Nissan GT-R by Arios

Published Thursday, September 17th 2009
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The Skyline GT-R is the newest in a long line of GT-R vehicles from Nissan starting in 1969. The Skyline is said to have more power, better all wheel drive technology and more speed than any Japanese car available in the American market. Speculative news of the Skyline has been circulating for at least six years before its production. Such news has been fueled by the sighting of their test cars. L.A. and the Nürburgring test track in Germany are two places where the Skyline has been seen by the public. Beyond those two, the California race tracks of Laguna Seca and Sears Point have seen the car. The reason for all the buzz is that after thirty years of the GT-R cars being in production, the American market finally gets a crack at the line. The GT-R never reached American Markets, but that didn’t stop Americans from hearing about and purchasing the supercar through other means. By 2000 several hundred had been bought and imported into the United States.

While the original GT-R may have existed as early as 1969, it wasn’t an automotive giant until 1990. The introduction of the car hit the Japanese market hard. There were three twin-turbocharged, all wheel steering Skyline models in the line, the original Skyline being the first. As the first of its kind, this is the one that started the legend. Once the R34 model went out of production, a division of Nissan name Nismo bought a number of the cars and created a new model from them, the Skyline GT-T Z-Tune. This 500 horsepower vehicle is considered the best of the line.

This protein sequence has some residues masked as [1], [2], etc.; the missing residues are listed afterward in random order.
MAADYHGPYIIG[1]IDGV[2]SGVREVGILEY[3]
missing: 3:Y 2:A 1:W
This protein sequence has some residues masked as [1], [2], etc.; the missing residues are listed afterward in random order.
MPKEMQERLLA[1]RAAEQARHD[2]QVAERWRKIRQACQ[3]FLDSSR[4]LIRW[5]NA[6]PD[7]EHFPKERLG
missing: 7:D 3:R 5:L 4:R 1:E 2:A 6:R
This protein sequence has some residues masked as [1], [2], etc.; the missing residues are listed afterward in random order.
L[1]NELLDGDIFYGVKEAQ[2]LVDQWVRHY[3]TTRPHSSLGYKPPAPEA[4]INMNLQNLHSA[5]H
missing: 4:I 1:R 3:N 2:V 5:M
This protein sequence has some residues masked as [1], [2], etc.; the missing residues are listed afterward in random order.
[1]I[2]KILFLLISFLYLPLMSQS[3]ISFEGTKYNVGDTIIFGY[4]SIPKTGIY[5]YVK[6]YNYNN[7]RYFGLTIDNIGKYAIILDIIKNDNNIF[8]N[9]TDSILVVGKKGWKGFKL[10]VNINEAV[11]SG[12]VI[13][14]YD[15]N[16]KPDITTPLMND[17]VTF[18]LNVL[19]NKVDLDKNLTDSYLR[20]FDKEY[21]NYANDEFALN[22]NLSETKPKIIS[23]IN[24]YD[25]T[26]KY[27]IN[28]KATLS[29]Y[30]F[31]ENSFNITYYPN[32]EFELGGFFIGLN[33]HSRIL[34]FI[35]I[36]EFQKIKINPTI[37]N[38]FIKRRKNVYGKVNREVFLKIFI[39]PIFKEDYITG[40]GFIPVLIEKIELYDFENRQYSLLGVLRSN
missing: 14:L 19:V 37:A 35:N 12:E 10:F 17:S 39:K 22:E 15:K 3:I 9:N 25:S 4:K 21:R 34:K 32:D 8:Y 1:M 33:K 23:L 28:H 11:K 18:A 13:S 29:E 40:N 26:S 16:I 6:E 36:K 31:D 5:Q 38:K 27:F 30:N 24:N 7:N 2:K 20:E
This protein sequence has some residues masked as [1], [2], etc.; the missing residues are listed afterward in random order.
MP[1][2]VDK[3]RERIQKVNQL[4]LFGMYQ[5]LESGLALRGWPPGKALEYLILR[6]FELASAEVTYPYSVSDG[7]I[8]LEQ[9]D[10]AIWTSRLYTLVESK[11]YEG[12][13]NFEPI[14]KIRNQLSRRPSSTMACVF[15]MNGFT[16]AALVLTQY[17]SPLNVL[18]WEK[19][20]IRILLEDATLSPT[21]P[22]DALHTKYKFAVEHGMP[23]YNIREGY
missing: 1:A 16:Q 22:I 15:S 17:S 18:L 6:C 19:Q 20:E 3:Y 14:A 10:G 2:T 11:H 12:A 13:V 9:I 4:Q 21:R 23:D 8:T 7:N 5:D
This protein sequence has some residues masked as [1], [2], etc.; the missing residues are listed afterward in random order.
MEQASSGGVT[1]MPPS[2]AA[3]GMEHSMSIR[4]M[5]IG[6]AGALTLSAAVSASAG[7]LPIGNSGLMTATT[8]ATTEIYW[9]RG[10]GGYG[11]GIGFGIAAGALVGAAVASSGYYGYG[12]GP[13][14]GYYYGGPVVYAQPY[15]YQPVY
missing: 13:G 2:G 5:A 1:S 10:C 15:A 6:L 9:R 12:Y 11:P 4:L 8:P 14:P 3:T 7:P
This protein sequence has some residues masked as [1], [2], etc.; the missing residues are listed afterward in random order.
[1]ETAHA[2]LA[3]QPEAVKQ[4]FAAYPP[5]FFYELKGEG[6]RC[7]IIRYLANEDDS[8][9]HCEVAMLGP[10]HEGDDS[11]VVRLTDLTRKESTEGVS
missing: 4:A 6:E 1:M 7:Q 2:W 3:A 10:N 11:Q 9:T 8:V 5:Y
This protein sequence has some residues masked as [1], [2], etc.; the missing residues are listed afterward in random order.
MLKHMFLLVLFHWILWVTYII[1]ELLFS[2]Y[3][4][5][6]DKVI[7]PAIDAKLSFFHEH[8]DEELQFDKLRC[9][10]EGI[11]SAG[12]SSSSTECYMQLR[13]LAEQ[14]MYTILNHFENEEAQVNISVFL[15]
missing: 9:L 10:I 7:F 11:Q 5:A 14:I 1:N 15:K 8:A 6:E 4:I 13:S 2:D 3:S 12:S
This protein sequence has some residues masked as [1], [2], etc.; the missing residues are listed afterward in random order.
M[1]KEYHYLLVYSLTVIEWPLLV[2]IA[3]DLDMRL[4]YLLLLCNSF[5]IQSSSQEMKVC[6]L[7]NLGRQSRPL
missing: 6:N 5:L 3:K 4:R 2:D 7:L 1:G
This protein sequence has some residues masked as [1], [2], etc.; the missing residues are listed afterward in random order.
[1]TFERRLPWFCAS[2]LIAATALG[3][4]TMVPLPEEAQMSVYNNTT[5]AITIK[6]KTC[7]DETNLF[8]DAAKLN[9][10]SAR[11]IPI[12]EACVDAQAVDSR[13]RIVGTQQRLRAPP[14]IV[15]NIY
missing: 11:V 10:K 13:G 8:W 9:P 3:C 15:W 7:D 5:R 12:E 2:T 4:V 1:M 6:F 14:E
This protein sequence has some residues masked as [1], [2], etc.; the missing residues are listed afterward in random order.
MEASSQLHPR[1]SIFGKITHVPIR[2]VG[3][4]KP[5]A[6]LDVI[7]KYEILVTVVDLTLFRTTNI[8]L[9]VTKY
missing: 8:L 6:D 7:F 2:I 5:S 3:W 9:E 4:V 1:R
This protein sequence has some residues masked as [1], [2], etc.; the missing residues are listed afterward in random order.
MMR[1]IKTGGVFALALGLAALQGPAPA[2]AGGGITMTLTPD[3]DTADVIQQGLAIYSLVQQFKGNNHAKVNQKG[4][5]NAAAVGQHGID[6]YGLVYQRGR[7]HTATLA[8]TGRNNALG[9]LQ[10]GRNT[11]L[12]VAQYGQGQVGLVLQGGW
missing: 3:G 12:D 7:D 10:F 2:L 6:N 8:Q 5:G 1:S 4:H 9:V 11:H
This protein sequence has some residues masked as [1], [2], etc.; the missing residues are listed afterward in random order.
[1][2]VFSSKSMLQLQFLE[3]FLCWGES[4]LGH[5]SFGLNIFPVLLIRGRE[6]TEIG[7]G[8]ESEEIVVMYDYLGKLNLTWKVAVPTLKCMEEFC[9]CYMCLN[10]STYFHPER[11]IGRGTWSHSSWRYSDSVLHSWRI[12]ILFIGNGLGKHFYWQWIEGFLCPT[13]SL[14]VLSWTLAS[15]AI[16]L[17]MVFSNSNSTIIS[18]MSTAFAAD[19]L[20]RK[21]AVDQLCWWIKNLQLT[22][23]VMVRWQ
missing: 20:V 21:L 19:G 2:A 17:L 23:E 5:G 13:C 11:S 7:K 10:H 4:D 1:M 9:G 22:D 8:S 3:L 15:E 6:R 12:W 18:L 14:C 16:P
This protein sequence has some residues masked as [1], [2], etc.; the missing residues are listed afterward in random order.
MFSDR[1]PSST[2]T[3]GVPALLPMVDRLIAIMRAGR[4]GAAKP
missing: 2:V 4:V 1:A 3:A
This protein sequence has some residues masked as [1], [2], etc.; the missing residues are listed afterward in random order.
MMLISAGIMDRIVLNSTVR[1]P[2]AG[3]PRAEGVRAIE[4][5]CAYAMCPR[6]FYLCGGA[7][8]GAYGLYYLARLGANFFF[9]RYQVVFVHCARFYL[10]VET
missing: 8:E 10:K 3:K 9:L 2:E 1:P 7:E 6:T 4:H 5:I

Many people say that the GT-R should never be modified in any way as the car is as near perfect as one will find on the automotive markets of the world. They say that if the engine was tuned at all it would lose that purity. Others believe that the car is simply a base upon which a plethora of more powerful and diverse variants are possible. Arios of Japan is one of these tuners. He has a subtle way of modifying the car, using a carbon fiber body kit that includes a front lip spoiler, nose and engine covers and side skirts to change the look and feel of the car. The carbon fiber material used in the construction of the body kit is a good deal lighter that the material normally used in the GT-Rs. This would make for a lighter and faster vehicle.

Arios tends to have an old fashion flare when working on his GT-Rs. He almost always changes the GT-R logo for the older one from the GT-R KPCG10, thus catering to those people who liked the original look. The details and full extent of the Arios body kit are not fully worked out yet. Those looking to purchase a GT-R from Arios would do well to wait as he plans to possibly add a new spoiler on the rear of the vehicle.


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Pathfinder and Murano are two different vihecles. If you want a more relaxed subtle urban cruiser go for the Murano if you want towing/offroading capabilities then go for the Pathfinder. Murano's more efficient than the Pathfinder.

Posted by Heather on Tuesday, November 30th 1999 @ 07:00am GMT | #14885

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